Samsung also separated the app settings into two sections, Samsung apps and non-Samsung apps. This move makes little sense, but it seems like Samsung is needlessly trying to make their own services competition for Google, which they are not. This is also similar to iOS where Apple separates their apps into their own settings, away from third-party apps.
Speaking of settings, the advanced Wi-Fi settings freshened up with a more custom look and easier access to advanced settings, which are now under a single dropdown menu.
Bixby Routines now has a more refined UI. Samsung has categorized the presets and added a few new options for disconnecting and connecting to different Bluetooth devices and Wi-Fi networks as triggers.
Contacts & Phone
The Contacts and Phone apps received some decent improvements as well. You can now edit more than one contact at a time along with easily deleting or merging duplicate contacts. Search also an improvement, according to the changelog.
One of the new customization features Samsung is adding is actually letting you choose what the incoming call screen looks like. You can change the background color and the way the information about the caller is shown. The background can also be set to a picture or video of the users choosing.
Samsung Internet received a few changes with version 13.0, the version that comes with One UI 3.0. Visually, the only major change is now scrolling hides the status bar icons and the new grid view for seeing open tabs. Samsung did also improve the menu layout, among other minor changes.
Just like most One UI 3.0 apps, Samsung Pass got a UI redesign. It now makes it a little easier to find your different options and sorts them into six different categories. Samsung also added a secure notes option to Samsung Pass in case you wanted to keep something there instead of Secure Folder or an encrypted note in Samsung Notes.
The gallery app now has a newer UI. It switches to three photos across instead of four, which again seems like a change for taller screens. In the image editor, it also allows you to revert an edited picture to its original state after the edit is completed.
To add to that, Samsung claimed to improve the auto-focus and auto-exposure on the Galaxy S20. They also said they have made improvements to stabilization while taking pictures of the moon, but we’ll have to test that separately.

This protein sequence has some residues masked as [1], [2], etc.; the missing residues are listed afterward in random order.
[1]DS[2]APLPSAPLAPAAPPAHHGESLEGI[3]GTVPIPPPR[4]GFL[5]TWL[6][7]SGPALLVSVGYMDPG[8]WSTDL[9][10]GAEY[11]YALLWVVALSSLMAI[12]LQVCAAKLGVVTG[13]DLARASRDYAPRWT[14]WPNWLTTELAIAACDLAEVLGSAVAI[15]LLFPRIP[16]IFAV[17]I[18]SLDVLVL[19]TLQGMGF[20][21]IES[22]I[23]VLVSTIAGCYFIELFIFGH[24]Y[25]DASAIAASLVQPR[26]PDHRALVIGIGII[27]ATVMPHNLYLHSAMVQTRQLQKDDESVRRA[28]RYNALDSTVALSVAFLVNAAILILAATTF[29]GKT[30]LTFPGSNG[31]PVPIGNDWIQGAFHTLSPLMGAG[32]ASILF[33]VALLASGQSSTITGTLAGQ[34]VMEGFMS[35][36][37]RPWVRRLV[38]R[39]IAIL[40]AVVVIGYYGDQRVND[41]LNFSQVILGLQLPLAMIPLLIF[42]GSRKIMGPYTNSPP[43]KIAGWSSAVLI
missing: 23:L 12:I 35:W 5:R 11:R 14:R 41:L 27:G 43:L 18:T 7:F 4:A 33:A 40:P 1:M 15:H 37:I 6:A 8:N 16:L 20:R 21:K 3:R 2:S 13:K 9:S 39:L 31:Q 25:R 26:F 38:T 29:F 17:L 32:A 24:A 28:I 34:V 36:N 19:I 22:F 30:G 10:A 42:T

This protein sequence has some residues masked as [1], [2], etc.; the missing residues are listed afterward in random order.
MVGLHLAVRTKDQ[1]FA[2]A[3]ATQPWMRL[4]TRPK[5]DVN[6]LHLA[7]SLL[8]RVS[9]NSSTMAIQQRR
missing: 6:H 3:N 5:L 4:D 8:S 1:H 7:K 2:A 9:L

Messages got a nice little change with a new trash bin. After you delete a text thread, you have 15 days to go to the trash and restore it before it’s permanently deleted.
The keyboard didn’t undergo many major changes. The settings did get reorganized but nothing new or major was added. In my limited usage of the beta, the autocorrect algorithm does seem to have been improved a bit.
Samsung’s calendar app has a more refined UI now. The calendar events are now separated into their own cards instead of being one larger card.
Samsung did a great job with One UI 3.0 in terms of refining what they’ve already done. Apps feel more consistent, it feels faster, and it’s a good evolution for Samsung’s software. There are not many new features, but the features they did add are meaningful and the changes they did make are great.
The one thing I just can’t get over is the devolution of Samsung’s design. Samsung went from a subjectively great design that made everything feel layered and made for the device to something that just looks and feels like it doesn’t belong. One UI 3.0 moves more in the direction of aesthetically heavy Chinese ROMs compared to Samsung’s greatly improved software in the past few years. Nevertheless, this is the UI Samsung is going with, and that’s worth something, I guess.